To train, or not to train

May 3, 2013

Reading Time: 3 minutes

Variously called targeting the ultra-poor, just TUP, or more famously the graduation program (which we’re not always sure is the right title), BRAC’s work with the ultra-poor is officially titled Challenging the Frontiers of Poverty Reduction – Targeting the  Ultra Poor (CFPR-TUP). A mouthful yes, but not nearly as many mouthfuls as there have been recently about the effectiveness — or lack thereof — of a core component in the program: livelihoods training.

Momena, a participant in BRAC's program targeting the ultra-poor in Bangladesh.

Momena, a participant in BRAC’s program targeting the ultra-poor in Bangladesh.

Variously called targeting the ultra-poor, just TUP, or more famously the graduation program (which we’re not always sure is the right title), BRAC’s work with the ultra-poor is officially titled Challenging the Frontiers of Poverty Reduction – Targeting the  Ultra Poor (CFPR-TUP). A mouthful yes, but not nearly as many mouthfuls as there have been recently about the effectiveness — or lack thereof — of a core component in the program: livelihoods training. 

Yesterday development blog rockstar and Columbia economist Chris Blattman posted a teaser about an impact evaluation he recently co-conducted that looked at the livelihoods training component of a program from AVSI Uganda, saying this:

These programs don’t necessarily do the simplest thing for the most needy people: find very poor women who don’t already have a business, give them cash, and let them decide what they want to do themselves. Get rid of the conditions and the cows and the ridiculous microloan interest rates and let them do their thing.

Now things start looking up. That’s what I and several coauthors did with AVSI Uganda, working with some of the poorest women in the world. Here is the policy report and brief.

The short story: in 18 months, they become petty traders, incomes double, with a big boost to savings and poverty reduction. (Did I mention that income doubles?)

But this morning I came across another impact evaluation from through the World Bank’s Markus Goldstein, which looked at BRAC’s work with the ultra-poor in Bangladesh. He posted a summary on Wednesday saying this:

Four years later, there is a marked shift in employment patterns. Women who participate in the program are 17 percentage points (65% of the baseline mean) less likely to be in wage employment. This is important for two reasons: 1) wage work is strongly correlated with poverty in these communities, and 2) wage work tends to be seasonal, with attendant issues for income smoothing. Rather than wage work, these women are specializing more in self-employment (which includes rearing livestock) – this jumps by 15 percentage points (and the fraction that engage in both goes up by 8 percentage points).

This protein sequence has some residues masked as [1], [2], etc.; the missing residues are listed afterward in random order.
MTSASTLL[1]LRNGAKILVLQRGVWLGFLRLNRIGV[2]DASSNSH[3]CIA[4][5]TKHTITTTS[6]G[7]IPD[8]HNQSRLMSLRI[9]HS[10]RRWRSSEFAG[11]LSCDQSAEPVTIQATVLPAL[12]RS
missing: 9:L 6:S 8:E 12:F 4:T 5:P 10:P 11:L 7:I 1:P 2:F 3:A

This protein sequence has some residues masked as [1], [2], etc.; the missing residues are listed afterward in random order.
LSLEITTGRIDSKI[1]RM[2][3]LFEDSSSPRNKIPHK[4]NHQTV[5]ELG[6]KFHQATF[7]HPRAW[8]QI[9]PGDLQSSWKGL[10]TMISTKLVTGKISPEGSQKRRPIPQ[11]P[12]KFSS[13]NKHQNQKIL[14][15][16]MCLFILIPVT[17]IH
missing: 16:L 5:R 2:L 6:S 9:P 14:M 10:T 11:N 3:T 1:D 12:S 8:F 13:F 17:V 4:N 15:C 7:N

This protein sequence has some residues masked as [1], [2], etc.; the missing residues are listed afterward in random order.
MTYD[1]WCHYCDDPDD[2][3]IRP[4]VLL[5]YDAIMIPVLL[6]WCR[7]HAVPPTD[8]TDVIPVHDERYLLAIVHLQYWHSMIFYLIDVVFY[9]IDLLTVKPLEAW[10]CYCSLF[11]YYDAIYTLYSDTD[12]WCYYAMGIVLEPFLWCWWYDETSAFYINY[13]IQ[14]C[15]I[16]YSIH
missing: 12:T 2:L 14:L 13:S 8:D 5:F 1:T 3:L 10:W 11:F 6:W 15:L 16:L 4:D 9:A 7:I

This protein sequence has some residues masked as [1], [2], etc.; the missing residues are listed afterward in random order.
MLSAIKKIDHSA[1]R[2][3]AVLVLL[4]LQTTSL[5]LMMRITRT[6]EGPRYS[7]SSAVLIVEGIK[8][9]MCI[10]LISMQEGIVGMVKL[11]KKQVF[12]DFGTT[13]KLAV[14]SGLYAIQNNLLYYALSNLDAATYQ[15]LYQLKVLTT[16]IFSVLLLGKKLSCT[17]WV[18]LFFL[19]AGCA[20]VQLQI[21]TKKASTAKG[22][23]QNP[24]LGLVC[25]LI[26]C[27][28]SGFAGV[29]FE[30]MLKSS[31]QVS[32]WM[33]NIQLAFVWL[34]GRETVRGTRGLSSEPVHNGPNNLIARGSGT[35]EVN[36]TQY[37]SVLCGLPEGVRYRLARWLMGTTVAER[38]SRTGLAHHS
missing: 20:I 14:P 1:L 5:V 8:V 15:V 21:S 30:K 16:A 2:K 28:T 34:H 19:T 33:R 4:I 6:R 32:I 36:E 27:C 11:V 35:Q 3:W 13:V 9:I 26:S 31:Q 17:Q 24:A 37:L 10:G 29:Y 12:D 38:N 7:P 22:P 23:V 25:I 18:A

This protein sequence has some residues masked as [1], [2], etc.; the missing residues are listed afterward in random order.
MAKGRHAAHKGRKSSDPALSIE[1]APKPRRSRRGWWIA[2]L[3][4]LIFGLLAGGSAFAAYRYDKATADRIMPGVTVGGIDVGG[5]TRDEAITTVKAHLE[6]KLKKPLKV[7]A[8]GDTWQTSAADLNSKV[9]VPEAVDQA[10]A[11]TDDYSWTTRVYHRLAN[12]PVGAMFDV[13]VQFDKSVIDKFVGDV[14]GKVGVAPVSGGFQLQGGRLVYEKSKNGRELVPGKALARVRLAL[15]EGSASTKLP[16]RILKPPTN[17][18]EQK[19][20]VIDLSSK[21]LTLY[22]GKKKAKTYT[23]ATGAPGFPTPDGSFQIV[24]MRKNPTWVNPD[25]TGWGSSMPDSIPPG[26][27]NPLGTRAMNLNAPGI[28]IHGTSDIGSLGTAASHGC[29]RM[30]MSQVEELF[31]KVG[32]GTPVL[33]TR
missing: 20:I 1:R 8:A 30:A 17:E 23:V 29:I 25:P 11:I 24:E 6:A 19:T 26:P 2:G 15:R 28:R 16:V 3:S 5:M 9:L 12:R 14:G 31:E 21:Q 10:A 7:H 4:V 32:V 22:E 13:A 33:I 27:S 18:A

And they are working more hours. As might be expected, hours in wage employment goes down by 26% relative to baseline but self-employment hours go up by 92% relative to baseline (interestingly, the wage labor reduction at four years is double that of two years – suggesting that women may be holding on to their wage jobs while waiting for their self-employment activities to get off the ground). Overall, the aggregate increases – women are now working 19% more hours relative to baseline levels.

Total earnings show a concomitant increase, going up by 34% relative to baseline by year two and 38% by year four. Earnings per hour are intriguing – after two years these are not significantly different from the baseline, but at four years they are: 15% higher than baseline. This suggests productivity gains that manifest over time – but not right away.

So what does this mean for poverty? Expenditure is increasing – with larger percentage gains in non-food expenditure relative to food. Total per capita expenditure is up 7% relative to baseline by year 2 and 8% by year 4. This translates into a poverty reduction of 11% relative to baseline (a 9 percentage point drop). This expenditure boost not helps the poor close the gap with those classified as near poor in the baseline, but actually pass them.

So, which is it? Is livelihoods training a cost-effective, worthwhile effort? Or not?

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Kristin Kennalley
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Kristin Kennalley

Another fascinating component of the AVSI Uganda program and study was the impact of male involvement. Read more here: http://www.avsi-usa.org/component/content/article/36-news-and-stories/321-wings-program-phase-1-research-presented-with-ipa.html